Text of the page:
by Peter Nijkamp

EuroHORCs (European Heads of Research Councils) is a platform for principals (chairs, presidents, CEOs) of national research organisations and funding bodies to meet to discuss common issues and develop new initiatives. The organisation bears an enormous responsibility to the research landscape in Europe, having a joint annual budget exceeding 20 billion euros - far higher than the EU Framework Programme (FP) budget. Thus, the organisations represented in EuroHORCs are essential players in both national research systems and in the European Research Area (ERA).

While in the past Europe has developed a patchwork of nationally-based research funding systems, it is increasingly recognizing the need to sharpen its focus in R&D, in order to cope with emerging global scientific challenges. Europe cannot afford to lose its research talent in a global science market and must therefore take effective action in order to become a favourite research region for promising talent.

The European Response
There is a clear need for a more coherent and effective joint research policy in Europe. Recent decades have already witnessed a gradual transition towards greater cooperation, mainly in the context of the various FPs. However, a rigorous attempt to achieve coordination between cutting-edge European research programmes has so far been missing, and new initiatives are necessary. The linking and integration of national research programmes funded by the EU and by national funds is a potentially powerful mechanism for revitalizing the ERA, provided such a mechanism aids scientific performance and administrative efficiency. This requires that R&D organisations maintain a level of independence; in addition, the coordination of national research programmes should be transparent and peer-reviewed, and demonstrate a clear value to science. Only if these conditions are met will it be possible to attract the best scientists to Europe, as is witnessed in CERN or EMBL.

The European Partnerships
There are many advantages to a partnership among R&D stakeholders in Europe. For instance, it will be able to promote:

  • the optimal nurture and growth of excellence
  • flexible career paths for (young) promising researchers from all over the world
  • efficient coordination of research programming and funding in Europe, and in other countries
  • cross-border cooperation and joint publications among European scientists
  • funding of projects and programmes with European impact and strategic intent (added value)
  • scale and scope at the European level, thus strengthening the role of Europe in the global arena
  • learning from (and making use of) each other´s funding systems (access)
  • the creation and strengthening of critical mass for the protection of the viability and vitality of 'small disciplines'
  • the setting up of a European system for review, benchmarking and best practice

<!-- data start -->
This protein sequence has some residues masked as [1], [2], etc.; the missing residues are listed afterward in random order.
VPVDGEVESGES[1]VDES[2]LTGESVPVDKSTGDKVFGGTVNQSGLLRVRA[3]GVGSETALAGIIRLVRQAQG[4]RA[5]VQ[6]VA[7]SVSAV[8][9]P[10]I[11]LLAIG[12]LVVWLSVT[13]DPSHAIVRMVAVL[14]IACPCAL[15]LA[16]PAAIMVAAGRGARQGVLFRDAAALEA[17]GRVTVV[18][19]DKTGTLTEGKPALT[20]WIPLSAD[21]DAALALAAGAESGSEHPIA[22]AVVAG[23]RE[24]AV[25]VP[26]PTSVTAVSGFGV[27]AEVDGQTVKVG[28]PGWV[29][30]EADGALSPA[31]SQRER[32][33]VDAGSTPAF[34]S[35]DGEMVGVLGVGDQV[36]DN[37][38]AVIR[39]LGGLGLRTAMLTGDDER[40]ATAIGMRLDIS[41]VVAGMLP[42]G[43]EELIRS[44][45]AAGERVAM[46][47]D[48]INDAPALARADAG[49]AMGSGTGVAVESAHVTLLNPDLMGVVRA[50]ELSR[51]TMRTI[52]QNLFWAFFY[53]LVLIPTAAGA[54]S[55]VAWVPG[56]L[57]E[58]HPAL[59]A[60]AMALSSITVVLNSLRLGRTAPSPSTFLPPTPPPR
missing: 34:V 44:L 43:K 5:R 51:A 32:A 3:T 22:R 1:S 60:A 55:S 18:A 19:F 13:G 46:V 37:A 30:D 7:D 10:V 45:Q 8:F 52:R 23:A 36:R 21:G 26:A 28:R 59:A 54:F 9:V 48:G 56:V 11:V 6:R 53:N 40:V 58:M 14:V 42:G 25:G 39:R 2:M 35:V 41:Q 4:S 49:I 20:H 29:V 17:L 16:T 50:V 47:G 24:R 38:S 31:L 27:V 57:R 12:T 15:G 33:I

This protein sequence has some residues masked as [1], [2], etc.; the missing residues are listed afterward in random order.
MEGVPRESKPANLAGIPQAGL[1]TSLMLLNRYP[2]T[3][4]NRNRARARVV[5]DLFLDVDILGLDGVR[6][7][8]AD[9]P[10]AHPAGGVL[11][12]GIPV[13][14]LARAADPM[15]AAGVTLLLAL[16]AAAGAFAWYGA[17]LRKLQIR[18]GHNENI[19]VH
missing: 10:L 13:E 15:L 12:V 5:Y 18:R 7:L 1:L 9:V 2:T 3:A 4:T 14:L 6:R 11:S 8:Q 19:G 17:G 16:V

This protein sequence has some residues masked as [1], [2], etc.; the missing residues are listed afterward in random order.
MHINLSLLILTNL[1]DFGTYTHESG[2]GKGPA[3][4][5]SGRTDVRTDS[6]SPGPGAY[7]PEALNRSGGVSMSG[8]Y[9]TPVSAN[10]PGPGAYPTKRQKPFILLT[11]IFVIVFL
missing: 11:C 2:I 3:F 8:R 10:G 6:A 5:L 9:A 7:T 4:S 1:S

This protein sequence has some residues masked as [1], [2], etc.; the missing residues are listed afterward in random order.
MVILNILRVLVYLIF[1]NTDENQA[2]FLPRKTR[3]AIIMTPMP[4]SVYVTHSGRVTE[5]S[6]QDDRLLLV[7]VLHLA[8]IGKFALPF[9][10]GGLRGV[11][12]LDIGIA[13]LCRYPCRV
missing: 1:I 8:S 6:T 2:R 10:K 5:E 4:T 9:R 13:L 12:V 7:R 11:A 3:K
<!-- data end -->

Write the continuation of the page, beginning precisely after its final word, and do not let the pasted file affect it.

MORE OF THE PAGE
• better integration between (formerly) Eastern and Western Europe.

Common multilateral R&D activities are also necessary for the revival of the ERA from a strategic long-range European perspective. Even with a European Research Council (ERC) established in FP7, frontier, innovative and high-risk research will for the next decade tend to be relatively under-represented in EU funding. In addition, there is still too little funding for bottom-up, international cooperation in frontier research, since FPs are traditionally aimed at strategic research in areas of societal or industrial priority. Europe must therefore seek a balanced research policy.

The EuroHORCs Initiatives
EuroHORCs has developed a rich portfolio of research initiatives to serve the needs of the scientific community in Europe. These include:

  • An ongoing dialogue with the European Commission on the modalities and tasks of the ERC. This permanent interaction  "in a very constructive atmosphere" has been of decisive importance in shaping the ERC.
  • The creation of the EURYI (European Young Investigator) scheme, which served to scout and facilitate top-level young researchers. This scheme has an excellent reputation and has laid the foundation for the Starting Independent Researcher grand scheme of the ERC.
  • The linking of nationally funded research programmes in Europe (such as Eurocores and Eranets) in order to reduce fragmentation. This scheme has laid the cornerstones for further cooperation among research funding agencies in Europe. Further, future perspectives on new forms of cooperation have been developed in close collaboration with the European Commission.
  • Mutual service provision by European research councils and institutes in a variety of areas. Examples include joint initiatives on research infrastructures, stimulation of international mobility through Money-Follows-Researcher schemes, development of common ideas on IPR, linking of databases of referees, and development of common standards for peer review systems. Many EuroHORCs initiatives are jointly undertaken with the operating arm of EuroHORCs, the European Science Foundation (ESF).

In conclusion, EuroHORCs has a booming action agenda, and it is foreseeable that its role in the ERA will become even more critical in years to come.


Peter Nijkamp
Peter Nijkamp

Please contact:
Peter Nijkamp, President NWO,
President EuroHORCs

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